Advertisement
YOU ARE HERE: LAT HomeCollections

Markets

Wall Street Sees Another Broad Stock Sell-Off

Markets: The Dow loses 234 points and Nasdaq drops 36.50. Money flows into Treasuries even as yields sink.

July 23, 2002|From Times Staff and Wire Reports

Wall Street's sell-off Monday was nearly as broad as Friday's, though trading volume fell short of the record set Friday on the New York Stock Exchange.

Meanwhile, as money continued to flee stocks, some investors piled into Treasury securities, even as yields fell to near their lows reached last fall.

In commodities trading, oil tumbled on a report that Nigeria might withdraw from OPEC. The cartel denied the report.

On Wall Street, the Dow industrials sank 234.68 points, or 2.9%, to 7,784.58, a smaller loss than Friday's 390-point, 4.6% dive.

But losers topped winners by 26 to 8 on the NYSE and by 25 to 11 on Nasdaq, about the same as on Friday.

The Standard & Poor's 500 index slid 27.91 points, or 3.3%, to a new five-year low of 819.85, and the Nasdaq composite dropped 36.50 points, or 2.8%, to 1,282.65, also a five-year low.

Within the S&P 500, 11 stock industry groups rose in the session, led by personal products makers, including Gillette (up $1.23 to $29) and Avon Products (up $1.21 to $44.93).

But 92 industry groups declined in the session. The biggest loser: diversified utility companies, led by Williams, which plunged $3.15 to $2.01 after warning of a big loss and cutting its dividend.

Analysts said the breadth of the decline provided little hope that a turnaround was imminent.

"Emotions are running high right now, and a quick move to the downside can easily be replaced by a move to the upside and vice versa," said Charles G. Crane, strategist for Victory SBSF Capital Management. "People are shooting first and asking questions later."

As stocks fell again, Treasury bonds gained: The yield on the 10-year T-note sank to 4.45% from 4.52% Friday and is nearing the low of 4.18% set in November.

The two-year T-note fell to 2.34% from 2.41% Friday. The low was 2.30% in November.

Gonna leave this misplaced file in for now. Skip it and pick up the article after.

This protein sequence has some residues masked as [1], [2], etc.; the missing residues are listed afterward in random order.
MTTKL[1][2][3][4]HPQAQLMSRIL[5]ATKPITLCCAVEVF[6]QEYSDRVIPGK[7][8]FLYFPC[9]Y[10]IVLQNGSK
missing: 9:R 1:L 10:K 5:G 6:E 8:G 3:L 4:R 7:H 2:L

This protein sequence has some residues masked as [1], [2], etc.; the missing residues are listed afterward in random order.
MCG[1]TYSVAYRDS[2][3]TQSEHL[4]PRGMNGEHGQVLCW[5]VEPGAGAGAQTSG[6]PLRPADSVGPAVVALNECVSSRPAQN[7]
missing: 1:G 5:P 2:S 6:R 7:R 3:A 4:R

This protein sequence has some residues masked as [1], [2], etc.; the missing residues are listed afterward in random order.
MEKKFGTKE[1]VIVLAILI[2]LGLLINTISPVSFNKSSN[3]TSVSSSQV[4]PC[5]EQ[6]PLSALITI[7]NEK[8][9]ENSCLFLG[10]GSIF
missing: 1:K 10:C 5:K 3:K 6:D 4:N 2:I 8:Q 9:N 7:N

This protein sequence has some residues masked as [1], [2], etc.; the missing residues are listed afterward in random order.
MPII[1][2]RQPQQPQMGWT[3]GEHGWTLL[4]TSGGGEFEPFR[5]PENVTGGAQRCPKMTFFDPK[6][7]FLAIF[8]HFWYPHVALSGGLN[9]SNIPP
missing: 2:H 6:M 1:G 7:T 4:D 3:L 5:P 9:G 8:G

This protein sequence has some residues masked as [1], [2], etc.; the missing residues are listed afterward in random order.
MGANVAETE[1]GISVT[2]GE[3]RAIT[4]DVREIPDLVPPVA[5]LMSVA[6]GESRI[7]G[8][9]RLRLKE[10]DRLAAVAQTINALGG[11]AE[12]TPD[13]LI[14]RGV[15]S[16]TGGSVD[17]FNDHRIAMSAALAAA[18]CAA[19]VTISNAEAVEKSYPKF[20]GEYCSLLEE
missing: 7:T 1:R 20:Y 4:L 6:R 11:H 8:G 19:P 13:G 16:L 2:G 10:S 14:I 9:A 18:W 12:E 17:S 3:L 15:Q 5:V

"A 4.5% yield on the 10-year Treasury is a heck of a lot better than minus 20% to 30% for stocks," said Steven Bohlin, who helps manage $1.8 billion at Thornburg Investment Management in Santa Fe, N.M.

Investors have been adding money to bond mutual funds at the fastest pace since 1986. They added a record $18 billion to bond funds in June, with most of the money going into government and investment-grade funds, said Lipper Inc., a New York fund tracking firm.

Some experts said bond investors may be betting that the Federal Reserve will be forced to cut short-term interest rates again, even with rates already at 40-year lows.

"The bond market is starting to realize that the Fed may ease before they tighten," said James Caron, a fixed-income strategist at Merrill Lynch & Co.

But those expectations aren't helping corporate junk bonds, which continue to plunge in value with stocks.

In commodities trading, crude oil had its biggest decline in three months after the Independent, a newspaper in Britain, reported that Nigeria may leave the Organization of the Petroleum Exporting Countries and boost production.

The report, which cited unidentified people familiar with the cartel, was denied by OPEC's official news agency.

"Talk about members leaving OPEC will make people nervous," or optimistic that oil production will rise, said Chris Schachte, an energy trader at GSC Energy Corp.

Crude oil for August delivery fell $1.23, or 4.4%, to $26.60 a barrel in New York.

*

Market Roundup, C9-10

Advertisement
Los Angeles Times Articles
|
|
|